Seismology vs. Geodesy: Competing observations from the Offshore Kodiak Earthquake

When a large earthquake occurs, geophysicists have many tools at their disposal to determine the properties of the fault (or faults) that ruptured during the earthquake. The fields of seismology, which is the study of ground motions, and geodesy, the study of ground positions, are two of the main ways that geophysics researchers investigate earthquakes. Often, these efforts produce data sets which are complimentary to each other, with observations from one field confirming observations from the other. In the case of the magnitude 7.9 Offshore Kodiak Earthquake on January 23, 2018, however, these efforts have produced competing observations. This is not a bad thing – researchers often learn interesting things when observations appear to be at odds with each other.

Figure 1 shows some basic observations following the Offshore Kodiak Earthquake. The top panel shows GPS displacement, or change in ground position, observations. These displacements are calculated from GPS positions taken immediately before and after the earthquake and show how the ground beneath each recording station has moved in response to this earthquake. These arrows show a rotation, from pointing towards the earthquake in the east to pointing away from the earthquake in the west, as is typical in strike-slip earthquakes. The boundary between these zones clearly trends NNW/SSE (shown by red dashed line in the top panel). Seismic observations, however, suggest North/South trending structures. 

The bottom panel shows a close-up of some of the aftershock locations, which map out the location and orientation of some of the faults that were active during the earthquake. These show that North/South trending faults were at least partially responsible for the earthquake. Initial ground motion data from seismic observations of the mainshock (not shown here) also suggest that the earthquake started on a North/South oriented fault.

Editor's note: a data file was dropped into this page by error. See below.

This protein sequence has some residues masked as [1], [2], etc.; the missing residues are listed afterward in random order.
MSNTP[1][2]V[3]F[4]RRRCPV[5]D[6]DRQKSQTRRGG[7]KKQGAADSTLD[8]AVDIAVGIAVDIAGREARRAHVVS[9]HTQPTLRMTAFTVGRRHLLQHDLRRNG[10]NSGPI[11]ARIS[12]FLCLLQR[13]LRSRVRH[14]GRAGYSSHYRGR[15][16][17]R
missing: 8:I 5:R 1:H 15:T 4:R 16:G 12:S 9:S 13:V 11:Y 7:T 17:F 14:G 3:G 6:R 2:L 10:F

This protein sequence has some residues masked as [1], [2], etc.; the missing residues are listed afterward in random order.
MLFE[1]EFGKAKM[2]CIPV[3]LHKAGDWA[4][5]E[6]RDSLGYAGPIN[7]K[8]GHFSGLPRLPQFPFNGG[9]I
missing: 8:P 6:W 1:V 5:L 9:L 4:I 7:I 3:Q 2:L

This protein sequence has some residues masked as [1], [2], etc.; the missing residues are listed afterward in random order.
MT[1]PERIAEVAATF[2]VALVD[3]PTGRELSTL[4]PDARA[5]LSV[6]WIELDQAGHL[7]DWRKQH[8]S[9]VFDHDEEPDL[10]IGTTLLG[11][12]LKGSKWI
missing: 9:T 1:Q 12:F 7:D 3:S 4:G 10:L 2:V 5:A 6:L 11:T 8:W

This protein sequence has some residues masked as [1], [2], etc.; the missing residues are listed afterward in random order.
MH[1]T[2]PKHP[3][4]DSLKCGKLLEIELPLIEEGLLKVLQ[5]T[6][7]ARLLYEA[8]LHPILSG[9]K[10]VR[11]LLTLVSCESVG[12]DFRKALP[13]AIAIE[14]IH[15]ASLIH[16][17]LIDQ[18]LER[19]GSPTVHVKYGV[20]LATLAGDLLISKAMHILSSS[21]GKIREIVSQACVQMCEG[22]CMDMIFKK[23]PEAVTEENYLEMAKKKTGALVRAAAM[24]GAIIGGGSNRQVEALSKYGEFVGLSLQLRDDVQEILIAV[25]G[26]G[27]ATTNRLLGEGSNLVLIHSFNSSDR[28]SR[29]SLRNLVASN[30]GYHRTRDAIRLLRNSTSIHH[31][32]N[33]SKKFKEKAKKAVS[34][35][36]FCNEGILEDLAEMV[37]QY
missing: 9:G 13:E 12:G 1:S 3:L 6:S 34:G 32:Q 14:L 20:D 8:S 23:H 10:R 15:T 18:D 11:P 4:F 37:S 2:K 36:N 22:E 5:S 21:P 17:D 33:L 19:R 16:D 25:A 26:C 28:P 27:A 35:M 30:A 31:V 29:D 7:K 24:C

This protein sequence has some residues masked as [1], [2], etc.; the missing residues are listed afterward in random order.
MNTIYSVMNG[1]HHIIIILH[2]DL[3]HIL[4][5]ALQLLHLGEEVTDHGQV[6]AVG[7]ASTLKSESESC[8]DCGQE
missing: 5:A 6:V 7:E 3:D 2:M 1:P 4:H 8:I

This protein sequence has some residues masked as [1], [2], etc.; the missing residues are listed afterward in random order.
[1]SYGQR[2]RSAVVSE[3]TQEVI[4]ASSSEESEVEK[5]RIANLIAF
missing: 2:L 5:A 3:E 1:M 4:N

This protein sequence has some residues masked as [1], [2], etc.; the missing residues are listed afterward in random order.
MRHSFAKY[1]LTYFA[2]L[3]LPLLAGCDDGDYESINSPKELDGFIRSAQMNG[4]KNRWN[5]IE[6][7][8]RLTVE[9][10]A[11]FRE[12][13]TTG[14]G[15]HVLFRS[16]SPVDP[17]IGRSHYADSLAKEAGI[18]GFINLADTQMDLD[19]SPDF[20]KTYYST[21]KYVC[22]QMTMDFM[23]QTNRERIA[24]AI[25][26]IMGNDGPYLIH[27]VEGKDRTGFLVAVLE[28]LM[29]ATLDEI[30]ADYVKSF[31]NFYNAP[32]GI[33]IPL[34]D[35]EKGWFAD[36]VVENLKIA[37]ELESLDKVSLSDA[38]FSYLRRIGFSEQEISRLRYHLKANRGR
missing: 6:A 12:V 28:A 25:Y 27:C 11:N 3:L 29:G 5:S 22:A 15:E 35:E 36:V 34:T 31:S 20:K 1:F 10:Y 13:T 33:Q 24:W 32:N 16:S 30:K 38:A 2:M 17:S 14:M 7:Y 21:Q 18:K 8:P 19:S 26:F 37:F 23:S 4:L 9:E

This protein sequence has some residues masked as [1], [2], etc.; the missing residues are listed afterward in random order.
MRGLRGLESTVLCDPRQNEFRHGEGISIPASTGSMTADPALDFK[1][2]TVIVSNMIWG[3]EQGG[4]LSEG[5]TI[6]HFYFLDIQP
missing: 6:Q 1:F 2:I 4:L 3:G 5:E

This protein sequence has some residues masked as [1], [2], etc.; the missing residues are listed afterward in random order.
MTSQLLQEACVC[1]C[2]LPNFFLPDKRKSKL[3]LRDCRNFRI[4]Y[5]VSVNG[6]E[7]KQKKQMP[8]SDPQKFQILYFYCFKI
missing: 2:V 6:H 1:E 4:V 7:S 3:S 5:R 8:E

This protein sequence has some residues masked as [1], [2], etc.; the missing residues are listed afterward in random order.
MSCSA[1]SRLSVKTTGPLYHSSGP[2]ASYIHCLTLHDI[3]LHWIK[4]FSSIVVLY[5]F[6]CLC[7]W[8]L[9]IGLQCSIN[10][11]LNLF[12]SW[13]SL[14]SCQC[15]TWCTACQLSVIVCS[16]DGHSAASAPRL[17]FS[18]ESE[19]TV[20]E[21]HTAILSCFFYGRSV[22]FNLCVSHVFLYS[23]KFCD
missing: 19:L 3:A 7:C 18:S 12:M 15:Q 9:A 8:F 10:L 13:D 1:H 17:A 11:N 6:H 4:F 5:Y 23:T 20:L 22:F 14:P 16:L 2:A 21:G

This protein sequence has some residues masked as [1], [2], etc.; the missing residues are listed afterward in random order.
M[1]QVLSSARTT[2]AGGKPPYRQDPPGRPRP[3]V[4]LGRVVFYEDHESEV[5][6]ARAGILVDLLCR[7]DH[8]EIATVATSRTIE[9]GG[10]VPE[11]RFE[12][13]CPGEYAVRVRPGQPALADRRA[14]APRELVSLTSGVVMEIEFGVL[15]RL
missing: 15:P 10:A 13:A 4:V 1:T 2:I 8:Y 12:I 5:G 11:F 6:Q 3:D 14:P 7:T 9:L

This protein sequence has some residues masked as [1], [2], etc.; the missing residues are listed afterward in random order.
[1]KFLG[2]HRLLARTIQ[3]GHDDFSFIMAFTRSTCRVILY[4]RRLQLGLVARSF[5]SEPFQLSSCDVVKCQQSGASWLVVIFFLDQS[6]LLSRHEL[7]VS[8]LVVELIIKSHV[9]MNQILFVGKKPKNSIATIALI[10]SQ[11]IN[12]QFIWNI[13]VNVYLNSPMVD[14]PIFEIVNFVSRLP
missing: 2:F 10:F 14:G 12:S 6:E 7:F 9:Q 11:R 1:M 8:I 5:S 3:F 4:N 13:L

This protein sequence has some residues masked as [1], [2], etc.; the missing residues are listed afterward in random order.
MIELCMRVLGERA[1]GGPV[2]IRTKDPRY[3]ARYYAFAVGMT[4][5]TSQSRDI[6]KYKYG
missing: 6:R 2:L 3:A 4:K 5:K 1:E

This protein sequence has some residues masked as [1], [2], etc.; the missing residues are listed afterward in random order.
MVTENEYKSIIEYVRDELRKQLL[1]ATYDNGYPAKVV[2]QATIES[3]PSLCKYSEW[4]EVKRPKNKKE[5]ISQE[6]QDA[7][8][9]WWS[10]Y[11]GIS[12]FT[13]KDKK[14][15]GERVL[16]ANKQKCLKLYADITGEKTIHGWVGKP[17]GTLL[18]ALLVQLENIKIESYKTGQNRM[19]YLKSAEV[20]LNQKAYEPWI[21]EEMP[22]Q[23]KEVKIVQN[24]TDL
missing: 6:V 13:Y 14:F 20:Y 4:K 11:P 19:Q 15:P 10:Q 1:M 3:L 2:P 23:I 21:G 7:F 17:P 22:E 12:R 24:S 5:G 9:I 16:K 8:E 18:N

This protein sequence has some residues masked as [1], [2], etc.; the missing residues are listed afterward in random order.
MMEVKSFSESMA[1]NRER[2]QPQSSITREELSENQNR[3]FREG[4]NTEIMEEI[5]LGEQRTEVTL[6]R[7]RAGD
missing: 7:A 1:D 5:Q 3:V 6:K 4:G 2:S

What might it mean if the geodesic and seismic observations are both correct? Each is a piece of the puzzle, but it’s important to realize that these observations are sensitive to different aspects of the earthquake. GPS data cover a much wider area and show how the earth as a whole responded to the earthquake, while the seismic observations show what happened during individual portions of the earthquake, such as the start of the earthquake or slip along a sub-fault. 

The beachball in the top panel is the focal mechanism (see figure 2) calculated from long period global seismic observations, and like the GPS solutions, shows the sum of the combined motions from all of the faults which slipped during the earthquake. Combined, the geodesic and seismic observations point toward a complex earthquake source involving multiple faults and slip events. Essentially, the Offshore Kodiak Earthquake must have started on one fault and transitioned onto one or more nearby faults with different orientations, instead of occurring entirely on the initial fault.   

GPS observations of the Magnitude 7.9 Offshore Kodiak Earthquake are shown as black arrows. The beachball shows the USGS focal mechanism (double couple component only).
Figure 1. (top) GPS observations of the Magnitude 7.9 Offshore Kodiak Earthquake are shown as black arrows. The beachball shows the USGS focal mechanism (double couple component only). The red dashed lines separate the focal mechanism quadrants, which correspond well with GPS displacement arrow changes from compressive (pushed away) to tensional (pulled towards) regimes. 


Strike-slip focal mechanism overview.
Figure 2. Strike-slip focal mechanism overview.